Several systems have been suggested to monitor the tension in mooring lines. For example,
This downward force may be measured by a load cell which provides an indication of the tension in the rope. The personnel aboard the ship may monitor the tension in the line by reading a meter associated with the load cell.
Such a device, however, may provide inaccurate reading when applied to soft synthetic lines where the cross section changes with level of tension. It is also inaccurate when the mooring line wears out or flattens from prolonged use. When a smaller cable passes through this same arrangement, the angle between the two contact points reduces to β, as illustrated in FIG. 2. The downward force at the central pulley is now 2F sin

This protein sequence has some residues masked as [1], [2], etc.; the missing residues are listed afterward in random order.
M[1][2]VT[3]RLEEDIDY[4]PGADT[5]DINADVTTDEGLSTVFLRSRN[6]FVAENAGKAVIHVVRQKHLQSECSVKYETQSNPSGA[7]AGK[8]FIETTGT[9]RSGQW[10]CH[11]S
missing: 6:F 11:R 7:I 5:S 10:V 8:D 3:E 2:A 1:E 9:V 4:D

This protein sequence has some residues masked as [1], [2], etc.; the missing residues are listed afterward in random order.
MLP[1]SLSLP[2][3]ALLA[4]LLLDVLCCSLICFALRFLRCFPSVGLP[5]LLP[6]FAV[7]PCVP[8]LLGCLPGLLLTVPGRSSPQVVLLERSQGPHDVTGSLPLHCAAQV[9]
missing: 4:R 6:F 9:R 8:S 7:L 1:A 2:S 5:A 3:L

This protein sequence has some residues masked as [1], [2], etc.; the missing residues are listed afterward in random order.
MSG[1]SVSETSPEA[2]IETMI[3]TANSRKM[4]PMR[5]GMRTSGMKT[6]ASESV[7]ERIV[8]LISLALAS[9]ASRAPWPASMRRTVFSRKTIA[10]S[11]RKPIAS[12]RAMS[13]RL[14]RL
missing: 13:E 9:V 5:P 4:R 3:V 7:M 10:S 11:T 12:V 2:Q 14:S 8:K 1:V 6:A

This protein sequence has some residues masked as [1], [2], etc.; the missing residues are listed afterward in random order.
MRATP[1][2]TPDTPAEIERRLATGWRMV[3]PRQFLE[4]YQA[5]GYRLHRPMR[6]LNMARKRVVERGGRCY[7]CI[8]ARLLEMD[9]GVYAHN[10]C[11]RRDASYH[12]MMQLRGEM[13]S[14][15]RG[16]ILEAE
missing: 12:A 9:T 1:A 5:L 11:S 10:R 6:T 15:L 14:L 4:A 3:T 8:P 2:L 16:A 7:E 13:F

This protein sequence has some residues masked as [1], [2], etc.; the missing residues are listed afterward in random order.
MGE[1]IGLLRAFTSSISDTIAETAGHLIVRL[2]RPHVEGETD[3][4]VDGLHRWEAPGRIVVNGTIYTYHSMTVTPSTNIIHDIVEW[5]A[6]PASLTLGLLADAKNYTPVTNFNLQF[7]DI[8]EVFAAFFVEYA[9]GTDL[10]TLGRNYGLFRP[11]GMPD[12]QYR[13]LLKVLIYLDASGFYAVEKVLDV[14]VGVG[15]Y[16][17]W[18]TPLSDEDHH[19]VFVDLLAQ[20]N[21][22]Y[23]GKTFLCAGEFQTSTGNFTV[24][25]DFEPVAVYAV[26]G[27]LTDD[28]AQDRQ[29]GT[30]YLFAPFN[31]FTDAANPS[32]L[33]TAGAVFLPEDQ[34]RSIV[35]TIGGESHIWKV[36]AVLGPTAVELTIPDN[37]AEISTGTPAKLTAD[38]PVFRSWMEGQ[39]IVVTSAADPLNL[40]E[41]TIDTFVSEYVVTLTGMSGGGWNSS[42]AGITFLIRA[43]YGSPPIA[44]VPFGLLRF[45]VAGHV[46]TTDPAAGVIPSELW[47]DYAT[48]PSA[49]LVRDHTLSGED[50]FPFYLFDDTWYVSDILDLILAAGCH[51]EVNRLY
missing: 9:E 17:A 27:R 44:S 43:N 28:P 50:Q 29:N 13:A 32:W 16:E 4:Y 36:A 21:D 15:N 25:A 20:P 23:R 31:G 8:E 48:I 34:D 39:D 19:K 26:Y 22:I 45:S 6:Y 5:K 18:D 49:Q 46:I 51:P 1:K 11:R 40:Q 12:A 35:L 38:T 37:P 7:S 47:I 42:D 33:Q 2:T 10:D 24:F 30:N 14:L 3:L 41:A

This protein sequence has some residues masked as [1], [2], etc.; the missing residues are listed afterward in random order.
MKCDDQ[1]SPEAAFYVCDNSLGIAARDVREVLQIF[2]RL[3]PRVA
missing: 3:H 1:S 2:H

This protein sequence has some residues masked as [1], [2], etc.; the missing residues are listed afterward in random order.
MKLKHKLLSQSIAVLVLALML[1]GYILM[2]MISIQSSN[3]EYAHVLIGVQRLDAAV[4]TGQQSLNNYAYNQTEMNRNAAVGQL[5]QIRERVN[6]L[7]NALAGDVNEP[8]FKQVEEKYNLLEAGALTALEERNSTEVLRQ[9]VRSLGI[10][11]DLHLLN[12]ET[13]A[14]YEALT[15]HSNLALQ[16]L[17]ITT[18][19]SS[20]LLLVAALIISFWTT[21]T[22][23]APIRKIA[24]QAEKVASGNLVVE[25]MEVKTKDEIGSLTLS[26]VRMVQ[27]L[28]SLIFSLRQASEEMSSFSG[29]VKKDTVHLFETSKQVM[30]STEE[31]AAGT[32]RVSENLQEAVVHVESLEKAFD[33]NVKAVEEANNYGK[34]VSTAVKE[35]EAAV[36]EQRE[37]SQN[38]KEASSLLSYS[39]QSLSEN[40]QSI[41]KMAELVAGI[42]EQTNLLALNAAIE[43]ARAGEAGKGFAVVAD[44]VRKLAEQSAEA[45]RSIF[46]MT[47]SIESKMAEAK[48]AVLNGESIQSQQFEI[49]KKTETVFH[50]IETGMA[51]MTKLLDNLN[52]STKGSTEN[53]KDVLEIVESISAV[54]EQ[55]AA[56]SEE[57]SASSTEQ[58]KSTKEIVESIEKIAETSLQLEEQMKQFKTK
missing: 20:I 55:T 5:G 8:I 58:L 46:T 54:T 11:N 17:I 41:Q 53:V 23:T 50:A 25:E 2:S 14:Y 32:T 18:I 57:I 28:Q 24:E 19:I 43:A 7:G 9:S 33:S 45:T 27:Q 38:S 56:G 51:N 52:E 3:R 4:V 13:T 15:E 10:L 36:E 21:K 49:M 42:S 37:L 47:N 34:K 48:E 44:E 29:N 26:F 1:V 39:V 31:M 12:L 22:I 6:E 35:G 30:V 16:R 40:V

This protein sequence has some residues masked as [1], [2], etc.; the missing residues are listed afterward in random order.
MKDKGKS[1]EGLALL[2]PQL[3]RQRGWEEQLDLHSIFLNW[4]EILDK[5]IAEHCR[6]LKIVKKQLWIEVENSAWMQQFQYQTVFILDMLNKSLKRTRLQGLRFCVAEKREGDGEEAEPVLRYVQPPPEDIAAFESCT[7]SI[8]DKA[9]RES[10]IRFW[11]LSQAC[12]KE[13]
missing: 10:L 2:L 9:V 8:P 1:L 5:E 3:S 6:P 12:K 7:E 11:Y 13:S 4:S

The difference is the error in the system.
Another device for measuring tension in a mooring line employs sensors attached to the frame of the winch. Such a device is more complicated, expensive and the readings are indirect.
Still another system for measuring the tension in the line involves measuring the natural frequencies of a vibration in the tensioned line. This system was based on the idea that frequencies tend to increase when the tension in the line was stronger. A continued measurement of the tension, however, was not practical in this system because vibrations need to be excited each time before the tension in the line can be measured. Another problem in this system was that the vibration in the line might be influenced by changes in the unit weight of the line, possibly caused by rain, snow or other matters that may accumulate on the line.